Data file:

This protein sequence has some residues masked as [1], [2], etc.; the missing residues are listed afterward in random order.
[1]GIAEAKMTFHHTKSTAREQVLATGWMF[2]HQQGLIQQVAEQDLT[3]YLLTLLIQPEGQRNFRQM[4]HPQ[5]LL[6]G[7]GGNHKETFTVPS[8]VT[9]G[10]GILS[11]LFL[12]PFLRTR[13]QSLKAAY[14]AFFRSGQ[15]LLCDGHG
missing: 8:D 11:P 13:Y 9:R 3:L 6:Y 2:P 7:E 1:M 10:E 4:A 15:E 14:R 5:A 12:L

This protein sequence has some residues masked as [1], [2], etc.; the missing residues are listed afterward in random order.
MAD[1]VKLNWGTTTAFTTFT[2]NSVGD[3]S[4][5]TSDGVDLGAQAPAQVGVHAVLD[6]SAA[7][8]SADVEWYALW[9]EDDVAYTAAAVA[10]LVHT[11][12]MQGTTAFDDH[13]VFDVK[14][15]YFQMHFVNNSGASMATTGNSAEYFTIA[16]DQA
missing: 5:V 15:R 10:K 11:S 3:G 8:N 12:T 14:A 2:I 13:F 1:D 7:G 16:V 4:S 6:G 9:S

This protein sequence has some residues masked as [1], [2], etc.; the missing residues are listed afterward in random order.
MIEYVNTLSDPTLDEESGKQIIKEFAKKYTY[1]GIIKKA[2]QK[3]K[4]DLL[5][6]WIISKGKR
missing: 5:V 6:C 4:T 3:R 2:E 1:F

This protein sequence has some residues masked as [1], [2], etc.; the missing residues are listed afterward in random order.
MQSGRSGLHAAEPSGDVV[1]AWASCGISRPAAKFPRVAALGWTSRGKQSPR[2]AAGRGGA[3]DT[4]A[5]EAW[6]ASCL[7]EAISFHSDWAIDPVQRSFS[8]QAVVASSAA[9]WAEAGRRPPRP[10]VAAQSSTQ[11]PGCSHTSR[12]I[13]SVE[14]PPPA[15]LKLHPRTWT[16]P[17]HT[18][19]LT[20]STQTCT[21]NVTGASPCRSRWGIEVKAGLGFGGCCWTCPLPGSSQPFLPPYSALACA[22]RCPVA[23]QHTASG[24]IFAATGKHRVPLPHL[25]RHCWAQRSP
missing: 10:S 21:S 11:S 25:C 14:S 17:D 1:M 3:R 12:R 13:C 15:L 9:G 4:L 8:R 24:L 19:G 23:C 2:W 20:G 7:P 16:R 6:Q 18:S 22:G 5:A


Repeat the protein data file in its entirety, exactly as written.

This protein sequence has some residues masked as [1], [2], etc.; the missing residues are listed afterward in random order.
[1]GIAEAKMTFHHTKSTAREQVLATGWMF[2]HQQGLIQQVAEQDLT[3]YLLTLLIQPEGQRNFRQM[4]HPQ[5]LL[6]G[7]GGNHKETFTVPS[8]VT[9]G[10]GILS[11]LFL[12]PFLRTR[13]QSLKAAY[14]AFFRSGQ[15]LLCDGHG
missing: 8:D 11:P 13:Y 9:R 3:L 6:Y 2:P 7:E 1:M 10:E 4:A 15:E 14:R 5:A 12:L

This protein sequence has some residues masked as [1], [2], etc.; the missing residues are listed afterward in random order.
MAD[1]VKLNWGTTTAFTTFT[2]NSVGD[3]S[4][5]TSDGVDLGAQAPAQVGVHAVLD[6]SAA[7][8]SADVEWYALW[9]EDDVAYTAAAVA[10]LVHT[11][12]MQGTTAFDDH[13]VFDVK[14][15]YFQMHFVNNSGASMATTGNSAEYFTIA[16]DQA
missing: 5:V 15:R 10:K 11:S 3:G 8:N 12:T 14:A 2:I 13:F 1:D 7:G 16:V 4:S 6:G 9:S

This protein sequence has some residues masked as [1], [2], etc.; the missing residues are listed afterward in random order.
MIEYVNTLSDPTLDEESGKQIIKEFAKKYTY[1]GIIKKA[2]QK[3]K[4]DLL[5][6]WIISKGKR
missing: 5:V 6:C 4:T 3:R 2:E 1:F

This protein sequence has some residues masked as [1], [2], etc.; the missing residues are listed afterward in random order.
MQSGRSGLHAAEPSGDVV[1]AWASCGISRPAAKFPRVAALGWTSRGKQSPR[2]AAGRGGA[3]DT[4]A[5]EAW[6]ASCL[7]EAISFHSDWAIDPVQRSFS[8]QAVVASSAA[9]WAEAGRRPPRP[10]VAAQSSTQ[11]PGCSHTSR[12]I[13]SVE[14]PPPA[15]LKLHPRTWT[16]P[17]HT[18][19]LT[20]STQTCT[21]NVTGASPCRSRWGIEVKAGLGFGGCCWTCPLPGSSQPFLPPYSALACA[22]RCPVA[23]QHTASG[24]IFAATGKHRVPLPHL[25]RHCWAQRSP
missing: 10:S 21:S 11:S 25:C 14:S 17:D 1:M 3:R 12:R 13:C 15:L 9:G 4:L 8:R 24:L 19:G 23:C 2:W 20:G 7:P 16:R 6:Q 18:S 22:G 5:A